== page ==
Few national parks are as accommodating to cyclists as Grand Teton. All roads are open to bikers and there are almost 70 miles of car-free multi-use bike paths extending from communities surrounding the park and connecting to 15 miles of paved, car-free trails inside the park. You can ride from downtown Jackson, Wyoming, all the way to Jenny Lake, a glacial lake at the base of the Tetons, and then pick up the Jenny Lake Loop Road, a one-way, 5-mile romp of uninterrupted beauty. Local Tip: If you time your trip for April, you can enjoy a 14-mile section of The Teton Park Road car-free. Park officials plow the road at the end of March, but don’t open the section between Taggart Lake Trailhead and Signal Mountain to vehicles until May 1. 

More Info: nps.gov, tetoncountywy.gov

Indiana Dunes National Park

One of America’s newest national parks (it was established in 2019), Indiana Dunes sits on the edge of Lake Michigan, protecting 15,000 acres of tall sand dunes, beach, prairies and forest. It also boasts a paved trail system that covers 50 miles across the national park, connecting the protected land with various communities surrounding it. Most of the trails are flat and have multiple access points, making the riding perfect for beginners or families. Expect views of the dunes, Lake Michigan, and the chance to hop off the bike to take a hike or swim. Double Up: The trails also access nearby Indiana Dunes State Park, as well as the public train system, making shuttle rides easy. 

More Info: nps.gov

Zion National Park 

Cyclists actually have the advantage when visiting Zion National Park, which allows bikes on all park roads, even roads closed to vehicular traffic. The 2-mile Pa’rus Trail is the warmup, a paved path for cyclists and walkers that cruises along the Virgin River from the Zion Canyon Visitor Center to Zion Canyon Scenic Drive. Park shuttle buses are the only vehicles allowed on that scenic road, which cuts through the center of the park, surrounded by red rock cliffs. But cyclists are welcome as long as they pull over to the shoulder when buses approach, making it a low-stress pedal for cyclists willing to muscle up the 7.5-mile gradual climb. Local Tip: Take the shuttle to the Temple of Sinawava, at the top of the climb, and coast downhill on your bike back to the visitor center.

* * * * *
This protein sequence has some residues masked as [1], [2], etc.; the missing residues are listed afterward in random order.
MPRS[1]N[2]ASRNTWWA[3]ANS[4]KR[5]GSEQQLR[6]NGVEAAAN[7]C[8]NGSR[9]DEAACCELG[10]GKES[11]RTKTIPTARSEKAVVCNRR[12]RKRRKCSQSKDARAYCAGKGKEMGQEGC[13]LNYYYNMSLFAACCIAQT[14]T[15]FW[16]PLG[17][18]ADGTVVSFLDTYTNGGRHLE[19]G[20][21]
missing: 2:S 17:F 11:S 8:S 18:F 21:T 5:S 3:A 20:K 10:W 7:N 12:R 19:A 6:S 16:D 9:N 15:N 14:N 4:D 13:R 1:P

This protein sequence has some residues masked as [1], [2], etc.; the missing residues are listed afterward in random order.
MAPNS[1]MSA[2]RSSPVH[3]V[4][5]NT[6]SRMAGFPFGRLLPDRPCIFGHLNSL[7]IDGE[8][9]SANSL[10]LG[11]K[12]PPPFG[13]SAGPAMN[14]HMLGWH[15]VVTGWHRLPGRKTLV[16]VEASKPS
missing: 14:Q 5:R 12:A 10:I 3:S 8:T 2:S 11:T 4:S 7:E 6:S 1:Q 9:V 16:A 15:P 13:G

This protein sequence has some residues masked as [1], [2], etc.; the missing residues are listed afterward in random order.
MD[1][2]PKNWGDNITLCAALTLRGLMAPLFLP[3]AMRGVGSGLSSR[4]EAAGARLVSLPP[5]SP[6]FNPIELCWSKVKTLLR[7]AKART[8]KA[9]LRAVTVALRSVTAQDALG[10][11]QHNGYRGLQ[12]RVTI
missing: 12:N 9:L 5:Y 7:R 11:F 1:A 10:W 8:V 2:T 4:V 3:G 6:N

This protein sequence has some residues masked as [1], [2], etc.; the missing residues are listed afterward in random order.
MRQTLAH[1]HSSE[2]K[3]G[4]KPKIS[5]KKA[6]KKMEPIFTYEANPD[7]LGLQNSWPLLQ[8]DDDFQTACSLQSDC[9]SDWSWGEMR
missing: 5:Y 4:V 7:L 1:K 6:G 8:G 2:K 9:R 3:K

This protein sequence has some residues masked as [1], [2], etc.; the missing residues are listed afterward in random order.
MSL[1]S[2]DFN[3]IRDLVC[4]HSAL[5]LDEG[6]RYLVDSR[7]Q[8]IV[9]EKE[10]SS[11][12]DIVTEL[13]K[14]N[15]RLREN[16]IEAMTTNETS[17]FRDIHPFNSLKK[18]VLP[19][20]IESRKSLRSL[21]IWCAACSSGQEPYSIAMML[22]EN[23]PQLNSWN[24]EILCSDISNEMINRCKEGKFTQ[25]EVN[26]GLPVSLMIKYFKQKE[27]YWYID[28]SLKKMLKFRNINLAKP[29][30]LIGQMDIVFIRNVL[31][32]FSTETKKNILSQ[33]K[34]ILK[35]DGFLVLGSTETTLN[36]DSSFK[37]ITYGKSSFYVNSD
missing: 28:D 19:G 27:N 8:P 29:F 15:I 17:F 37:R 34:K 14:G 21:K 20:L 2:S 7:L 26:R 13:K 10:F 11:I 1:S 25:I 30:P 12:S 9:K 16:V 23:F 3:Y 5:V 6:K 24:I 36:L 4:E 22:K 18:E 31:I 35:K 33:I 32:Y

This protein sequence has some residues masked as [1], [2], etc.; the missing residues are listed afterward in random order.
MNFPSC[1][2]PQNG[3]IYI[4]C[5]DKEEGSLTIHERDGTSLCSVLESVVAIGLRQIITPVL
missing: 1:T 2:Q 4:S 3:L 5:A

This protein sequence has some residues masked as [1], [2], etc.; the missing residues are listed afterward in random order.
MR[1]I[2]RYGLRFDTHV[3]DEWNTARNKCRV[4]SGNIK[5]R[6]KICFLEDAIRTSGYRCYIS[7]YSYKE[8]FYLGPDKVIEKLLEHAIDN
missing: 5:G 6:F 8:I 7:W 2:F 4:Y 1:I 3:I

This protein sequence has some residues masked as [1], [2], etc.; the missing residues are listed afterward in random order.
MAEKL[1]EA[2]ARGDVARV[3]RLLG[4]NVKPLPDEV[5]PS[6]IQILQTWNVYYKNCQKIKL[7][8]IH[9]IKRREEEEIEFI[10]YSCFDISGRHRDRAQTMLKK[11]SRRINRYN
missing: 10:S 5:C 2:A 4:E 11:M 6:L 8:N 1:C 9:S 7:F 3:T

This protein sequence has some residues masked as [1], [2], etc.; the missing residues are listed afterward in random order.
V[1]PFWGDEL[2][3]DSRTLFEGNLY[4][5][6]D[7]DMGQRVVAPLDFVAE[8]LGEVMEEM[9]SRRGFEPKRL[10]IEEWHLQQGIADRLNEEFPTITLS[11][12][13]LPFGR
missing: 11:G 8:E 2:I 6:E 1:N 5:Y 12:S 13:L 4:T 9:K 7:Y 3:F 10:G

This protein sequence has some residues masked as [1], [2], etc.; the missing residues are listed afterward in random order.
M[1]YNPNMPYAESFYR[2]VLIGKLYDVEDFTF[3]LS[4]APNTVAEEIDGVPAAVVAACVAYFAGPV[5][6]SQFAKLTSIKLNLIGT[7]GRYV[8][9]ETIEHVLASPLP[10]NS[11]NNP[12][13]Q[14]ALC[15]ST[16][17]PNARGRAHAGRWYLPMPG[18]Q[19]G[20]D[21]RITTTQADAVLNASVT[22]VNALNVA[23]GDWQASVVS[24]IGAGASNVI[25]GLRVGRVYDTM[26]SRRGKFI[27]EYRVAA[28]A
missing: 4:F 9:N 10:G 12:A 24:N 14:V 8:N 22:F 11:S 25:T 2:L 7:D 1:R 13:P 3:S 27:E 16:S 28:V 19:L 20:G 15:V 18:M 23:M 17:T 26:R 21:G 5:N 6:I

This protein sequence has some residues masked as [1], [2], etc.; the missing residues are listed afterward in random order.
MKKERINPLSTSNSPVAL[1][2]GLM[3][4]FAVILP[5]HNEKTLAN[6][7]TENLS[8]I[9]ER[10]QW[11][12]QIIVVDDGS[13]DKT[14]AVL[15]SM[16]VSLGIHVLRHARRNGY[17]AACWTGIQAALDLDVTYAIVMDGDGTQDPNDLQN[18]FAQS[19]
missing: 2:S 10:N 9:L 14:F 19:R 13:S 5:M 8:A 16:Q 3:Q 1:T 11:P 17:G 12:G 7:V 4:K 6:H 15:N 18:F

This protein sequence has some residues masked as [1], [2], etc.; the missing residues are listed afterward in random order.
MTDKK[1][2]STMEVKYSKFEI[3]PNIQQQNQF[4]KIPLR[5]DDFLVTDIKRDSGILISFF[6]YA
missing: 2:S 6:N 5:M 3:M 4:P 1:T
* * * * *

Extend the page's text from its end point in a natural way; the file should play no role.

More Info: nps.gov

Bonus: Natchez Trace Parkway 

OK, the Natchez Trace doesn’t have full-fledged national park status, but this Mississippi highway is managed by the National Park Service and considered one of its 423 units. More importantly, it’s a cyclist’s dream with management practices that take bikers into special consideration. The 444-mile two-lane blacktop cruises through three states, retracing a historic corridor used by Native Americans. The pedaling is “cruisey,” as opposed to grueling as it passes by countless historical sites. Take It Easy: There are five free campgrounds that are set aside for cyclists only. 

More Info: nps.gov

All articles are for general informational purposes.  Each individual’s needs, preferences, goals and abilities may vary.  Be sure to obtain all appropriate training, expert supervision and/or medical advice before engaging in strenuous or potentially hazardous activity.